Long Island

2 Bitten By Sharks in Separate Incidents at Popular Long Island Beaches on Same Day

More sharks are being spotted in the waters off Long Island, a trend that experts say is likely to continue -- and Wednesday's reported bite is just the latest in a series

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Swimming was suspended at a Long Island beach Wednesday morning for the second time this month after a surfer was bitten in another apparent shark attack, authorities say — followed by another incident hours later.

In the first incident, surfer Shawn Donnely suffered a four-inch gash to the leg when he was bitten by what he believed was a sand Tiger shark in the water just east of the main beach at Smith Point County Park, officials said at a briefing.

The 41-year-old Donnely reported the shark knocked him off his board and bit him around 7 a.m., officials said. He then said he punched the shark repeatedly as it kept circling him until a wave helped carry him to the shore and safety, they added.

"It got my left calf and knocked me off my board...when I was falling off my board, I saw the fin and its back," said Donnely. "I just had to take a second. I looked — my arms were there, my legs were there, I was like 'I’m okay' ... I put my board between me and it, it went underneath me, I slapped it and it was gone. I went straight for the beach and rode a wave straight in."

Donnely was taken to a hospital that declined to comment on his condition later in the day. Suffolk's chief lifeguard said that the man was "a little shaken up, as you can imagine," but said that he is expected to recover.

Smith Point Beach was closed to swimming for hours after the attack, with park rangers, lifeguards and even drones searching for more possible sharks, though none were spotted. The beach later reopened around 1:30 p.m.

It's the same beach where a lifeguard was bitten during a training exercise less than two weeks ago. Donnely said that he's been surfing in the area all his life, and it was the first time he ever saw a shark.

Hours later, Suffolk County officials said a man from Arizona was bitten just after 6 p.m. at Seaview Beach, in the Ocean Beach section of Fire Island. The 49-year-old man was standing in waist-deep water when the shark came from behind and bit him on the left wrist and buttocks, officials said.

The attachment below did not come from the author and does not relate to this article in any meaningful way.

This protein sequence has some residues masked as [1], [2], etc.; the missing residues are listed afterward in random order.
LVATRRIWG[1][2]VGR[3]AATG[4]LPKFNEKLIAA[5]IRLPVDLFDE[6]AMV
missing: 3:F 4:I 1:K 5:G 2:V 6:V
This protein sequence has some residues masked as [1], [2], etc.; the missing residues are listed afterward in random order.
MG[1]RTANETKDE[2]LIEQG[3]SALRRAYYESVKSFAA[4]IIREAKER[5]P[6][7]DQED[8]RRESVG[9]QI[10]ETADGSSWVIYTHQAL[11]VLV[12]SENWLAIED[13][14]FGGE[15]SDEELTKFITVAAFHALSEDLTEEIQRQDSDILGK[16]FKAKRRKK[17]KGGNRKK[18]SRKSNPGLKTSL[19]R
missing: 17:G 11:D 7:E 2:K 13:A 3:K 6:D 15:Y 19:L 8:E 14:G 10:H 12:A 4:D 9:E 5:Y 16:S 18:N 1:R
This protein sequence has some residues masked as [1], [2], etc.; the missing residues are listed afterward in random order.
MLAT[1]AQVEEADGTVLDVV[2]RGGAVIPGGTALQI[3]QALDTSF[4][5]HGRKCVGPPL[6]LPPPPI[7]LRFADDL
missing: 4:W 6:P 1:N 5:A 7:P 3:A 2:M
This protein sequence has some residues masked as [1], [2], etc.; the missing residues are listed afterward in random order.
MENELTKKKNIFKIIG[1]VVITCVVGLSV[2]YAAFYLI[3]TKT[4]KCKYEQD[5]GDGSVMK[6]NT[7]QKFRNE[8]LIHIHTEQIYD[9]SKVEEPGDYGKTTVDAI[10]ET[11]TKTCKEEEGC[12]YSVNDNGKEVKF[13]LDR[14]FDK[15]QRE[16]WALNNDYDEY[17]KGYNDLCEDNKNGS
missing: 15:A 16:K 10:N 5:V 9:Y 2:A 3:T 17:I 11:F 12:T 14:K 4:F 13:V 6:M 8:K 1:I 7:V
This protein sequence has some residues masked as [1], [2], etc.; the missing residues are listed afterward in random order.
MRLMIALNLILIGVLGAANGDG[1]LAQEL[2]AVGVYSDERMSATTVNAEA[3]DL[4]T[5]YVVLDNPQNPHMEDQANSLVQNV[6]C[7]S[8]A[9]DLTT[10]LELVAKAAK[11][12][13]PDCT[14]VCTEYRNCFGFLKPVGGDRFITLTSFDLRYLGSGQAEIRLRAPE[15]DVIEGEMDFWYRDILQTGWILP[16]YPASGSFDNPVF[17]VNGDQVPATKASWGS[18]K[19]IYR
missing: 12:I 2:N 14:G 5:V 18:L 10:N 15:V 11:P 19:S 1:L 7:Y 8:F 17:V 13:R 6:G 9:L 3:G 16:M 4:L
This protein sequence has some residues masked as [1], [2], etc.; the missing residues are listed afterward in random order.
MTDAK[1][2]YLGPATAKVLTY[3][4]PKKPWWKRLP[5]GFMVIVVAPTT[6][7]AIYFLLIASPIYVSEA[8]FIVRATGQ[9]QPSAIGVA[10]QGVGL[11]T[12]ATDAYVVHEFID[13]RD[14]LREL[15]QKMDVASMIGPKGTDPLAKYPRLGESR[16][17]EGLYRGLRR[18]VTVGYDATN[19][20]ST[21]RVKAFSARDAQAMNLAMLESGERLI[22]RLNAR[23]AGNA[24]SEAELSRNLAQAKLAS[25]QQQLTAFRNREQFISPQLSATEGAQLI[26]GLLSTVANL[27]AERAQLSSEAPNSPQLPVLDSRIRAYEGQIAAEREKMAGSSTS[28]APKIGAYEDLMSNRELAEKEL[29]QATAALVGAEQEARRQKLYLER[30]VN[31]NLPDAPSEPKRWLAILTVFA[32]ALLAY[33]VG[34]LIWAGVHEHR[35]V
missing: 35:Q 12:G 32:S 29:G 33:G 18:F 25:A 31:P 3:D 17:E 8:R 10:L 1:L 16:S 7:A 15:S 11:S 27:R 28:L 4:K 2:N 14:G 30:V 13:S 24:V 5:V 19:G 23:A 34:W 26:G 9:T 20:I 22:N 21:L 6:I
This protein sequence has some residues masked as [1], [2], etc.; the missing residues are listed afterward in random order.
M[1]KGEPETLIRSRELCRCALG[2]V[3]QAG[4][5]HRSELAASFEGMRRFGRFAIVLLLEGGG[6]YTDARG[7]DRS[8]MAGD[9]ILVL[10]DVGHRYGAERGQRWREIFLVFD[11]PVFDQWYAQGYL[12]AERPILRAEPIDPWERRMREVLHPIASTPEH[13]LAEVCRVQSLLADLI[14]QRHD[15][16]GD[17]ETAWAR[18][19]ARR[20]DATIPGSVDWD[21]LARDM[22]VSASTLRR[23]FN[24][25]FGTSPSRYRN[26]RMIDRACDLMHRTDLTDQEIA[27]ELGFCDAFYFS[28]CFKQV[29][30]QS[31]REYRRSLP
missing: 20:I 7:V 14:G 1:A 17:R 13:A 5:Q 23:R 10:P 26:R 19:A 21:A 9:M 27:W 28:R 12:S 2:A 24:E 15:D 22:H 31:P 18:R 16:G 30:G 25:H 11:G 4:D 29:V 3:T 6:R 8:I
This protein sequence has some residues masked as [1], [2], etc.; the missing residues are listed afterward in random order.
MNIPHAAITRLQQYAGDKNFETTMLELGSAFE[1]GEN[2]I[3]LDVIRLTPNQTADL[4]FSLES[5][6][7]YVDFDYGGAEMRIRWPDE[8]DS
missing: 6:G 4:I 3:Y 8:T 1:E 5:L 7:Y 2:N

The man was able to walk out of the water, and was taken via helicopter to Stony Brook University Hospital, and he is expected to survive.

Smith Point, where the earlier incident took place, was one of two Suffolk County beaches that temporarily halted water activities earlier this month over "dangerous marine activity." Cupsogue was the other one that closed, but both beaches reopened for the Fourth of July holiday.

The lifeguard in that first Smith Point case had been playing the victim role in the training exercise when he was bitten in the chest. He tried to swat the creature, said to be 4 to 5 feet long, away and suffered a hand injury, authorities said. It was the first reported shark attack at Smith Point since the beach opened in 1959, the parks commissioner had said.

During a training ahead of the July 4th holiday, a lifeguard with a decade of experience was attacked by a shark, injuring his chest and hand, Adam Harding reports.

The lifeguard needed some stitches but was otherwise said to be OK. Authorities had said someone reported seeing a shark in the area before the attack but it wasn't clear if it was the same shark. Days later, last Thursday, a lifeguard in Fire Island's Ocean Beach community was also attacked by a shark. That person also survived.

And another possible shark bite was reported on the last day of June at Jones Beach. Wednesdays incidents bring the tally of shark bites to four in as many weeks on Long Island.

More Shark Sightings to Come?

More sharks are being spotted in the waters off Long Island, a trend that is likely to continue — and experts say that’s not necessarily a bad thing.

Cleaner oceans, warmer water temperatures and a resurgence of bunker fish that sharks feed on are seen as factors, according to experts. Detection, from drones to helicopters, also has improved and reports are easily spread through social media.

“There are a lot more sharks than 10 or 15 years ago,” Christopher Paparo, manager of Stony Brook University’s Marine Sciences Center, told Newsday. “We’re spotting sharks, whales and dolphins here. In the 1960s, we did not have sharks, whales and dolphins.”

Shark attacks in the area have been very rare until recently, with an average of about one reported per 10 years for the last century, Newsday reported. Two lifeguards suffered bites and a third person was bitten in what possibly was a shark attack, within the last two weeks, the newspaper reported.

The United States recorded 47 unprovoked shark bites in 2021, a 42% increase from 33 incidents reported in 2020, according to records kept by the Florida Museum of Natural History.

Copyright NBC New York/Associated Press
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